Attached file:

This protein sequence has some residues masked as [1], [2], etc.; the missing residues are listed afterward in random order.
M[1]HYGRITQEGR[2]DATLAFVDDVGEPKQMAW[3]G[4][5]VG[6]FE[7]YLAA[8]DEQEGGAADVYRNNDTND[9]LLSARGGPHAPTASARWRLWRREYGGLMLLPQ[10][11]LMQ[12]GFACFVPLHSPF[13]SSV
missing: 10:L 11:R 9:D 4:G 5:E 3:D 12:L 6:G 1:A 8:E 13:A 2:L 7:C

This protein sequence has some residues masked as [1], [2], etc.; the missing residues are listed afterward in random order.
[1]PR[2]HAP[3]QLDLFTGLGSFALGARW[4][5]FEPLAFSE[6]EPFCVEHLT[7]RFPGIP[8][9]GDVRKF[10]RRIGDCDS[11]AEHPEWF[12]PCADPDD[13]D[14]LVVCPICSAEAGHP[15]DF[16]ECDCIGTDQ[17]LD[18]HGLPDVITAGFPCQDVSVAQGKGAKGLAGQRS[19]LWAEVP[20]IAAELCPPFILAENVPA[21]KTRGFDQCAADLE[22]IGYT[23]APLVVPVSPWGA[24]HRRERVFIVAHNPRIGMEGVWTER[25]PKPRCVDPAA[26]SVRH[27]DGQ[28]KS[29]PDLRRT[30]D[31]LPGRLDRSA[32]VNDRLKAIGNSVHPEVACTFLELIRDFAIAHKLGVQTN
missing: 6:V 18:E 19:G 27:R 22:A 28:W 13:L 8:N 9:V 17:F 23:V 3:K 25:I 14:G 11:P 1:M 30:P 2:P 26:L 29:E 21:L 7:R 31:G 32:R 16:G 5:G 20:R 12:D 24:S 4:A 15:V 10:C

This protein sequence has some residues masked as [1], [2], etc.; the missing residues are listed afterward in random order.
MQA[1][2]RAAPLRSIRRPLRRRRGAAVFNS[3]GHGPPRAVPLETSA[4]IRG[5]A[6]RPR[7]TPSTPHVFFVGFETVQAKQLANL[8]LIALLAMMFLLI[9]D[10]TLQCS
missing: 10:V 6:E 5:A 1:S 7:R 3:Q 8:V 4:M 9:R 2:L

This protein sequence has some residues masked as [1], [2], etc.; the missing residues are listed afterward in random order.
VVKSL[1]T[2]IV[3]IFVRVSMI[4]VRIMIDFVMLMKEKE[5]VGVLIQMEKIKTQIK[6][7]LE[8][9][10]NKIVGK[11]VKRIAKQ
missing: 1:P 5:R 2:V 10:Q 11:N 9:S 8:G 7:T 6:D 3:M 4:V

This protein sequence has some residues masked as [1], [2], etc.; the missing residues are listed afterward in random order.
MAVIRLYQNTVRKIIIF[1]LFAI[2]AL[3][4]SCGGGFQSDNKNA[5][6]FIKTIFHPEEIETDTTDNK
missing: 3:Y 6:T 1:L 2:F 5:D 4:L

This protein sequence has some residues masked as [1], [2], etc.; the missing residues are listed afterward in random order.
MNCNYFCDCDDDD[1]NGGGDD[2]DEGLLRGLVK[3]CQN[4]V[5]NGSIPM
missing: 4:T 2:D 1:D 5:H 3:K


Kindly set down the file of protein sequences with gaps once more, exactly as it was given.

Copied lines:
This protein sequence has some residues masked as [1], [2], etc.; the missing residues are listed afterward in random order.
M[1]HYGRITQEGR[2]DATLAFVDDVGEPKQMAW[3]G[4][5]VG[6]FE[7]YLAA[8]DEQEGGAADVYRNNDTND[9]LLSARGGPHAPTASARWRLWRREYGGLMLLPQ[10][11]LMQ[12]GFACFVPLHSPF[13]SSV
missing: 10:L 11:R 9:D 4:G 5:E 3:D 12:L 6:G 1:A 8:E 13:A 2:L 7:C

This protein sequence has some residues masked as [1], [2], etc.; the missing residues are listed afterward in random order.
[1]PR[2]HAP[3]QLDLFTGLGSFALGARW[4][5]FEPLAFSE[6]EPFCVEHLT[7]RFPGIP[8][9]GDVRKF[10]RRIGDCDS[11]AEHPEWF[12]PCADPDD[13]D[14]LVVCPICSAEAGHP[15]DF[16]ECDCIGTDQ[17]LD[18]HGLPDVITAGFPCQDVSVAQGKGAKGLAGQRS[19]LWAEVP[20]IAAELCPPFILAENVPA[21]KTRGFDQCAADLE[22]IGYT[23]APLVVPVSPWGA[24]HRRERVFIVAHNPRIGMEGVWTER[25]PKPRCVDPAA[26]SVRH[27]DGQ[28]KS[29]PDLRRT[30]D[31]LPGRLDRSA[32]VNDRLKAIGNSVHPEVACTFLELIRDFAIAHKLGVQTN
missing: 6:V 18:E 19:G 27:R 22:A 28:W 13:L 8:N 9:V 17:F 23:V 3:K 25:I 14:G 11:P 1:M 30:P 2:P 26:L 29:E 21:L 7:R 31:G 32:R 16:G 5:G 20:R 12:D 24:S 4:A 15:V 10:C

This protein sequence has some residues masked as [1], [2], etc.; the missing residues are listed afterward in random order.
MQA[1][2]RAAPLRSIRRPLRRRRGAAVFNS[3]GHGPPRAVPLETSA[4]IRG[5]A[6]RPR[7]TPSTPHVFFVGFETVQAKQLANL[8]LIALLAMMFLLI[9]D[10]TLQCS
missing: 10:V 6:E 5:A 1:S 7:R 3:Q 8:V 4:M 9:R 2:L

This protein sequence has some residues masked as [1], [2], etc.; the missing residues are listed afterward in random order.
VVKSL[1]T[2]IV[3]IFVRVSMI[4]VRIMIDFVMLMKEKE[5]VGVLIQMEKIKTQIK[6][7]LE[8][9][10]NKIVGK[11]VKRIAKQ
missing: 1:P 5:R 2:V 10:Q 11:N 9:S 8:G 7:T 6:D 3:M 4:V

This protein sequence has some residues masked as [1], [2], etc.; the missing residues are listed afterward in random order.
MAVIRLYQNTVRKIIIF[1]LFAI[2]AL[3][4]SCGGGFQSDNKNA[5][6]FIKTIFHPEEIETDTTDNK
missing: 3:Y 6:T 1:L 2:F 5:D 4:L

This protein sequence has some residues masked as [1], [2], etc.; the missing residues are listed afterward in random order.
MNCNYFCDCDDDD[1]NGGGDD[2]DEGLLRGLVK[3]CQN[4]V[5]NGSIPM
missing: 4:T 2:D 1:D 5:H 3:K